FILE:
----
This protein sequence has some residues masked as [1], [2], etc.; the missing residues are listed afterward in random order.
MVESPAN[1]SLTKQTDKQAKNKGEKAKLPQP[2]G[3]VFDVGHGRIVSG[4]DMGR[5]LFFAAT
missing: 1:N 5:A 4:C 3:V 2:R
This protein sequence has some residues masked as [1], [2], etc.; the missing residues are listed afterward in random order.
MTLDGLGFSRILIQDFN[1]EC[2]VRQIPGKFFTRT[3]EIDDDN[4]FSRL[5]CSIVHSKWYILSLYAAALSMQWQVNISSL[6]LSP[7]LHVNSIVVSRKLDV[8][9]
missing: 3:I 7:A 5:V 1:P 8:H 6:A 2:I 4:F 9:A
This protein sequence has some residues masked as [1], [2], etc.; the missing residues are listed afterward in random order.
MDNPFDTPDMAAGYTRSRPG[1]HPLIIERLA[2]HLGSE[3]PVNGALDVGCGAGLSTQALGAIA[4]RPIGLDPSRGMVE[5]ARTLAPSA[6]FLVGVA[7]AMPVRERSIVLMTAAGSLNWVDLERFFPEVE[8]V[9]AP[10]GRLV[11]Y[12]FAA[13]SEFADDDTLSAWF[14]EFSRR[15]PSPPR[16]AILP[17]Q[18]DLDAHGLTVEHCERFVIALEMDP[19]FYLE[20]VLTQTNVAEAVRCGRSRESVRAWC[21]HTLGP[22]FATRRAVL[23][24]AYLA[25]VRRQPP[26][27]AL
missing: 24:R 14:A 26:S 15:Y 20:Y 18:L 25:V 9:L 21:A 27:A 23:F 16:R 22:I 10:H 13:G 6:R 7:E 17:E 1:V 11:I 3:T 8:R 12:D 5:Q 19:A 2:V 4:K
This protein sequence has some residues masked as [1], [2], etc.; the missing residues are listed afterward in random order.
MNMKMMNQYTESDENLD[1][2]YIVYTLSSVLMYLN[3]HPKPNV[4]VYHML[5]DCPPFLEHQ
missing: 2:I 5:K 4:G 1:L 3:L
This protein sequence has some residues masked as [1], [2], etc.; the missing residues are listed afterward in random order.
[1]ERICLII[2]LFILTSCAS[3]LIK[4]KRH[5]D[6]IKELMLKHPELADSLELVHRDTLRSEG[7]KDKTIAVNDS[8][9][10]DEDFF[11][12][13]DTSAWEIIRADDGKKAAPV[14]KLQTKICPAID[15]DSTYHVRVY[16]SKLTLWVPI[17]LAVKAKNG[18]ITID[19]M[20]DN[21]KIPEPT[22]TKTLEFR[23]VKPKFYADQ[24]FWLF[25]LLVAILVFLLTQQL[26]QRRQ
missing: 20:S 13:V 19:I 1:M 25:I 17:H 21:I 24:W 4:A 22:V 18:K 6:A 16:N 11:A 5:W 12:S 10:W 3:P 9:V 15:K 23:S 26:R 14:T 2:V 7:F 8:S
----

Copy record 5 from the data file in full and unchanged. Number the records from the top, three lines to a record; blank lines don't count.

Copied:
This protein sequence has some residues masked as [1], [2], etc.; the missing residues are listed afterward in random order.
[1]ERICLII[2]LFILTSCAS[3]LIK[4]KRH[5]D[6]IKELMLKHPELADSLELVHRDTLRSEG[7]KDKTIAVNDS[8][9][10]DEDFF[11][12][13]DTSAWEIIRADDGKKAAPV[14]KLQTKICPAID[15]DSTYHVRVY[16]SKLTLWVPI[17]LAVKAKNG[18]ITID[19]M[20]DN[21]KIPEPT[22]TKTLEFR[23]VKPKFYADQ[24]FWLF[25]LLVAILVFLLTQQL[26]QRRQ
missing: 20:S 13:V 19:I 1:M 25:I 17:H 21:I 24:W 4:A 22:V 18:K 6:A 16:N 11:A 5:W 12:S 10:W 3:P 9:V 15:K 23:S 26:R 14:T 2:V 7:F 8:S